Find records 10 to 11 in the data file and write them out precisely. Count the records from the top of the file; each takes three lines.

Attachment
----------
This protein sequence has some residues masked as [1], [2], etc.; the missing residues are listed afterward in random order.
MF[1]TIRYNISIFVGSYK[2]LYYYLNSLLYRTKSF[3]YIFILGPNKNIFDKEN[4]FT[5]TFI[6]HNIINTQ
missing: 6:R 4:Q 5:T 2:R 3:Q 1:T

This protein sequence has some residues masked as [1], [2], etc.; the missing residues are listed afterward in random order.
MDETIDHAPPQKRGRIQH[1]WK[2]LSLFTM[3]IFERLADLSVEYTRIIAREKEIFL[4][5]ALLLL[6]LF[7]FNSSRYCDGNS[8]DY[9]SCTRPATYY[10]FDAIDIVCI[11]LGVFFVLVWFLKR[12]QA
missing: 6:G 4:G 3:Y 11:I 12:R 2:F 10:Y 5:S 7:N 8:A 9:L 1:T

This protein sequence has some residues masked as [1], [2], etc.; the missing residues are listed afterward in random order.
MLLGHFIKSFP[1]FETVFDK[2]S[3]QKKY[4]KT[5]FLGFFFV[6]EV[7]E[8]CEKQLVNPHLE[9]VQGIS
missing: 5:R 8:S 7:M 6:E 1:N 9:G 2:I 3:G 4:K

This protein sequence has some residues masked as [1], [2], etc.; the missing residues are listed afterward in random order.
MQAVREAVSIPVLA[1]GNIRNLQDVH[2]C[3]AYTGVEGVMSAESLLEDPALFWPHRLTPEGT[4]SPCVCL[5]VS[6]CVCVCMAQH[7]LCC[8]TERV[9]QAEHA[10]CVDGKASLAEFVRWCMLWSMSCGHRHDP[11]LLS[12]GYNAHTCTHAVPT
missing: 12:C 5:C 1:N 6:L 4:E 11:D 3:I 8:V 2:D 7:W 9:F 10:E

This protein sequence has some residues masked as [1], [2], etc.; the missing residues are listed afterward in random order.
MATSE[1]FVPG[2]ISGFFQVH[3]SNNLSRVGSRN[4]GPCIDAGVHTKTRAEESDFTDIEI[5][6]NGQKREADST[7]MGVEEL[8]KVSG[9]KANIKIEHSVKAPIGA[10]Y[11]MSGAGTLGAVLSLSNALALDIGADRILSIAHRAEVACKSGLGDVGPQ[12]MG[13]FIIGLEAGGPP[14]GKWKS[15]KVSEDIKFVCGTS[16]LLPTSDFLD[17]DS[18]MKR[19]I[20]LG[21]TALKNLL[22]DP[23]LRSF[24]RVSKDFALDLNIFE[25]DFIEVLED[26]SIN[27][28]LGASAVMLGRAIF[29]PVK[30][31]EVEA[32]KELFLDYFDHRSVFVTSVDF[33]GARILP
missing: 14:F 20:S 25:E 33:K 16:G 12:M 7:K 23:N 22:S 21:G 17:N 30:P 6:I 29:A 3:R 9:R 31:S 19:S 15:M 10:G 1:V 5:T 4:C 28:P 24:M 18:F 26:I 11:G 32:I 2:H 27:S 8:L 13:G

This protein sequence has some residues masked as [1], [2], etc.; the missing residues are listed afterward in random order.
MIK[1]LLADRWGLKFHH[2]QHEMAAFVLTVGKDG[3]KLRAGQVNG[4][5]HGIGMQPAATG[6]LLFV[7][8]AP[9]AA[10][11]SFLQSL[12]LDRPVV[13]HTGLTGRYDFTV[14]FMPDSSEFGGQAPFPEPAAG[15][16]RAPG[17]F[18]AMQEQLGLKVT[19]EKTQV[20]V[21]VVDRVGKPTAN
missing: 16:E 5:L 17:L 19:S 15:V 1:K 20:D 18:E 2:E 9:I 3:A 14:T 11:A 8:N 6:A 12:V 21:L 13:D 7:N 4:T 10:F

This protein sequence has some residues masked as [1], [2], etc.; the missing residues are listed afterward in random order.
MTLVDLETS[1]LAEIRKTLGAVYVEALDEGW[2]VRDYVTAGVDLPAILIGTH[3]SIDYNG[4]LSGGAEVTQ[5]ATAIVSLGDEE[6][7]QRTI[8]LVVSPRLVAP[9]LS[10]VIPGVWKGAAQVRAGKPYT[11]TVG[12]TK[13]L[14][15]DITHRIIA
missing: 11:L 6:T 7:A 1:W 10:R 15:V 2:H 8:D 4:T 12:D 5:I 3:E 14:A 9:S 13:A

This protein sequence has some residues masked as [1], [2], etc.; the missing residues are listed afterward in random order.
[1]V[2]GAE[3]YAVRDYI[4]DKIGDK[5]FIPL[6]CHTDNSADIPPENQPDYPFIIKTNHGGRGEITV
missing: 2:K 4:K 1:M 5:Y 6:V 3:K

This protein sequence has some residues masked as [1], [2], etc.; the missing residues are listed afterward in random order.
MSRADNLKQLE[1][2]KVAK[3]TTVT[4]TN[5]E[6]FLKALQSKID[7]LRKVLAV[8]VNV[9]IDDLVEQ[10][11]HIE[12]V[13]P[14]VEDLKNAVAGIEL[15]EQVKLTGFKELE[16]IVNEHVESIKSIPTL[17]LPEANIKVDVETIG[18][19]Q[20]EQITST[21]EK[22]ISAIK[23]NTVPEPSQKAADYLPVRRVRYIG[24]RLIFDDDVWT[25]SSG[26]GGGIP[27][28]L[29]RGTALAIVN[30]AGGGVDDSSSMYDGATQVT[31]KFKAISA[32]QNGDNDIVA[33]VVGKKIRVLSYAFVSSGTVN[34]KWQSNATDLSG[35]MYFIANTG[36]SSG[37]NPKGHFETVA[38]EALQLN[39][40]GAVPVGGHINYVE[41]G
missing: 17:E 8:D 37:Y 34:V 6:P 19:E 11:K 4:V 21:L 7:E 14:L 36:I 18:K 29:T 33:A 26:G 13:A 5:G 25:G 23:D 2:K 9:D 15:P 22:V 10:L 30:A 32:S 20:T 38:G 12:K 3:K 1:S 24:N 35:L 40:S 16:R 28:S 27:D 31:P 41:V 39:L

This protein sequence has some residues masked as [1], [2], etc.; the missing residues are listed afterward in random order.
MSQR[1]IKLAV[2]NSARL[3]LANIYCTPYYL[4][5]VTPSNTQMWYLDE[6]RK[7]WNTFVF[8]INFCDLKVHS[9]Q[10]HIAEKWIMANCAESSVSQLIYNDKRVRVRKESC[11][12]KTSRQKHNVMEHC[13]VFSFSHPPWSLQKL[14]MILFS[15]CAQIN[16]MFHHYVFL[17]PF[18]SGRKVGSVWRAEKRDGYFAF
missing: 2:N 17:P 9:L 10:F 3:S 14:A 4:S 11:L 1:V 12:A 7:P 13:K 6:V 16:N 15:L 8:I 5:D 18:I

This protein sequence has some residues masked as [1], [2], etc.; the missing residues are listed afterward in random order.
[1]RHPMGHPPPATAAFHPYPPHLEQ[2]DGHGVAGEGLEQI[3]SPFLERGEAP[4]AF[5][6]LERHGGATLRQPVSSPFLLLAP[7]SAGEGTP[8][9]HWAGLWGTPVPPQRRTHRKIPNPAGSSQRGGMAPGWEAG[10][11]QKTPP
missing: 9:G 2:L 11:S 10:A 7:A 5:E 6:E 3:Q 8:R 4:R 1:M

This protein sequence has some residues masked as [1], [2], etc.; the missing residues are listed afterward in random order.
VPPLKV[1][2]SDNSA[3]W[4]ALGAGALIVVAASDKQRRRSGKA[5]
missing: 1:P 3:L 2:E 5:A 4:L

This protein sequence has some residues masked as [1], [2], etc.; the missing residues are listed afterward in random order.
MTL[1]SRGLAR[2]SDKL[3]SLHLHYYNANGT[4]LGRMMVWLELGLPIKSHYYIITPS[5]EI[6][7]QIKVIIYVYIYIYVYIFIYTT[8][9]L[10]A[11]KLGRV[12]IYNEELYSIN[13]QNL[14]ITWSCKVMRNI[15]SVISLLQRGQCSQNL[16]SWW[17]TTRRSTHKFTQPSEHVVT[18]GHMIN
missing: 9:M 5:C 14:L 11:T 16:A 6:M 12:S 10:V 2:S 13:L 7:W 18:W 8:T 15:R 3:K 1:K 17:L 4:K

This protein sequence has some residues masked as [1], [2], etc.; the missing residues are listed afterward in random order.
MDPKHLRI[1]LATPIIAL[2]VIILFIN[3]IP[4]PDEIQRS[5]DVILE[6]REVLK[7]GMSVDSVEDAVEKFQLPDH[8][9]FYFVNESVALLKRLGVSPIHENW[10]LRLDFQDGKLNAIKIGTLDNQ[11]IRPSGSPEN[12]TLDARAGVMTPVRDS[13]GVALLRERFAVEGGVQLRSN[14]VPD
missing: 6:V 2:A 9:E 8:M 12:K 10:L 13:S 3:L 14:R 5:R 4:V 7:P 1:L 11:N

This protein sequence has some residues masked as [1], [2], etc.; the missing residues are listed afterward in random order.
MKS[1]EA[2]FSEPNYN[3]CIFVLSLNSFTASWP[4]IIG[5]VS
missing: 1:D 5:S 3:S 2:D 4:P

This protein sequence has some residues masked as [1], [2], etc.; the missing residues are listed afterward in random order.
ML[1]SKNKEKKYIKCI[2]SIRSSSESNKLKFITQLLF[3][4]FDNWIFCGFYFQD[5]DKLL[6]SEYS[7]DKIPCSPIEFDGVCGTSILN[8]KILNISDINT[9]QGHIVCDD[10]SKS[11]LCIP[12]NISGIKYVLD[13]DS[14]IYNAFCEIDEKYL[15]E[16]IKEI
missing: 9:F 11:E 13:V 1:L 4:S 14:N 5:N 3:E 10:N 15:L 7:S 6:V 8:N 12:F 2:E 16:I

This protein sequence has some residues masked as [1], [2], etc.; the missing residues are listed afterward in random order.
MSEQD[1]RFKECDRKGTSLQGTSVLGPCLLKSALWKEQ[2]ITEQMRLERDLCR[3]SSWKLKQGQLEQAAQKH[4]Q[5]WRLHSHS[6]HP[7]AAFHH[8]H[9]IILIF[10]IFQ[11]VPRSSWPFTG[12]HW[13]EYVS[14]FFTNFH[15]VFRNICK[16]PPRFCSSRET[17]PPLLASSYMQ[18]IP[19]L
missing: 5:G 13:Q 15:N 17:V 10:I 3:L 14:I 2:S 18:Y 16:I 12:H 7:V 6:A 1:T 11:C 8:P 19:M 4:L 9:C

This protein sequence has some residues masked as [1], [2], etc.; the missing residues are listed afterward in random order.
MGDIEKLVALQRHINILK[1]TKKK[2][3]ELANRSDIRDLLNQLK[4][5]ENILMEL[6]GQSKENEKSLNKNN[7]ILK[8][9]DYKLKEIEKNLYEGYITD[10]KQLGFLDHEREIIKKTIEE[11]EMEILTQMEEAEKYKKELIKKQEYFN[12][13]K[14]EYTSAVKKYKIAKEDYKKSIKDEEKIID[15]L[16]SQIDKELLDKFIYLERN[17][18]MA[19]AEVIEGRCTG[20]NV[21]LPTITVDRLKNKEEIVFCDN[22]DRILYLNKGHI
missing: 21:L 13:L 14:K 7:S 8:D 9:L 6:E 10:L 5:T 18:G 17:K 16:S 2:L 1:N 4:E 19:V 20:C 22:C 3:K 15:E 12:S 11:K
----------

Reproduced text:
This protein sequence has some residues masked as [1], [2], etc.; the missing residues are listed afterward in random order.
MSQR[1]IKLAV[2]NSARL[3]LANIYCTPYYL[4][5]VTPSNTQMWYLDE[6]RK[7]WNTFVF[8]INFCDLKVHS[9]Q[10]HIAEKWIMANCAESSVSQLIYNDKRVRVRKESC[11][12]KTSRQKHNVMEHC[13]VFSFSHPPWSLQKL[14]MILFS[15]CAQIN[16]MFHHYVFL[17]PF[18]SGRKVGSVWRAEKRDGYFAF
missing: 2:N 17:P 9:L 10:F 3:S 14:A 4:S 11:L 1:V 12:A 7:P 13:K 6:V 16:N 15:L 8:I 5:D 18:I

This protein sequence has some residues masked as [1], [2], etc.; the missing residues are listed afterward in random order.
[1]RHPMGHPPPATAAFHPYPPHLEQ[2]DGHGVAGEGLEQI[3]SPFLERGEAP[4]AF[5][6]LERHGGATLRQPVSSPFLLLAP[7]SAGEGTP[8][9]HWAGLWGTPVPPQRRTHRKIPNPAGSSQRGGMAPGWEAG[10][11]QKTPP
missing: 9:G 2:L 11:S 10:A 7:A 5:E 6:E 3:Q 8:R 4:R 1:M